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November 09, 2020 2 min read 0 Comments

This week, we're celebrating Diwali aka the Festival of Lights 🪔

Not familiar? Let us catch you up.

Diwali, also spelled Divali, is one of the most celebrated holidays in Hindu culture. The name comes from the Sanskrit term 'dipavali', which translates to 'row of lights'.

The celebration lasts for five days and usually lands somewhere between late October and November. (If you want to get technical, it starts on the 13th day of the dark half of the lunar month, called Ashvina, and lasts until the second day of the light half, called Karttika). This year, the third day of Diwali (which falls on the new moon 🌑 ) will be celebrated on November 14!

So why is Diwali celebrated?

Like many Hindu festivals, there isn’t just one reason to celebrate the five-day holiday. Many historians claim it’s impossible to say which reason came first, or how long ago Diwali started.

Many of the stories connected to Diwali are about the triumph of good over evil. In northern India, a common tale associated with Diwali centers around King Rama, one of the incarnations of the god Vishnu. When an evil king in Sri Lanka captures King Rama’s wife, Sita, he builds an army of monkeys to rescue her.

The monkeys are said to have built a bridge from India to Sri Lanka and upon invading Sri Lanka, they free Sita and kill the evil king. As Rama and Sita return to the north, millions of lights are spread out across the city Ayodhya to light their way and welcome them back home. Lighting lamps have long been one of the ways that Hindus celebrate Diwali.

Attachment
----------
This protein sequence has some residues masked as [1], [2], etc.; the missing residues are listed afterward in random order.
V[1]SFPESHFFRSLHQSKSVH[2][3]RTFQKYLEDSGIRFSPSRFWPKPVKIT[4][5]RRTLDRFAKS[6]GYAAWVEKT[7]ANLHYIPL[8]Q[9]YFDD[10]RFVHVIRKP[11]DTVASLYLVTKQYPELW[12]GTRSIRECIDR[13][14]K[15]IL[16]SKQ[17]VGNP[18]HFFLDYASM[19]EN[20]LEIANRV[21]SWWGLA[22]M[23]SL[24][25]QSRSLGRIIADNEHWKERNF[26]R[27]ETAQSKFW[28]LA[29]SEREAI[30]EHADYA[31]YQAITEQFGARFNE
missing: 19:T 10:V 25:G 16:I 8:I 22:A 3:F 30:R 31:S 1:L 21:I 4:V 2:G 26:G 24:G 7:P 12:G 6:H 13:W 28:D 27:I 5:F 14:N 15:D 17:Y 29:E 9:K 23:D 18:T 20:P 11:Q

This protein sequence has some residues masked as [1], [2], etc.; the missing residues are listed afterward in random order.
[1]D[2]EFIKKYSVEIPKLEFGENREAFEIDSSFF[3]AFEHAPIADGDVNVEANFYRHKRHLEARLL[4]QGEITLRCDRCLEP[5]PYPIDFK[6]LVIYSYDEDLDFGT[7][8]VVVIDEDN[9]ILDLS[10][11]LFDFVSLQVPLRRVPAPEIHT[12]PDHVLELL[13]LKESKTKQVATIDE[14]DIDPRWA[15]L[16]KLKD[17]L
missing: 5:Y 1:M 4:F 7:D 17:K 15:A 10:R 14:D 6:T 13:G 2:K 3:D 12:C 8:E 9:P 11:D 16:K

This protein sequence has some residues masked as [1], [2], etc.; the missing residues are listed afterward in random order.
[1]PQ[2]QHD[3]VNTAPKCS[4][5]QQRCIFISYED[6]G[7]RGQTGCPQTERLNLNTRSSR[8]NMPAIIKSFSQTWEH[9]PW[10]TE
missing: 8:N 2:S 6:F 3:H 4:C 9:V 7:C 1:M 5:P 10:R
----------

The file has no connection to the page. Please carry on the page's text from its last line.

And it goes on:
How is Diwali celebrated?

Well, there's a reason it's been nicknamed the Festival of Lights. In honor of the origin story, many people celebrate by lighting fireworks, oil lanterns, and candles. 💥 Literally LIT.💥

It is generally a time for visiting, exchanging gifts, cleaning and decorating houses, feasting, setting off fireworks displays, and wearing new clothes. Basically, a great reason to go all out — in India and in Hindu households around the world, they often do.

Celebrating Diwali is not exclusive to Indian and Hindu people; here are some respectful ways that you can host your ownDiwali celebration 🎉

  • Light a candle🕯 This is a simple, respectful, and beautiful way to join in on the celebration (we could all use another holiday, especially one about light and goodness). If it feels right saying a small prayer at the time of lighting the candle is a lovely gesture.
  • Eat well; have something sweet 🍯 Sweets are a small gesture of greeting friends, family, and goodness to your life. And, what's a holiday without dessert?
  • Gather with your loved ones ❤️ If not in person, gather via zoom and tell them you appreciate them.
  • Turn to nature 🌿 Look for reminders of the contrast between light and dark, birth and death, new moon, and full moon.


Jesal Trivedi
Jesal Trivedi

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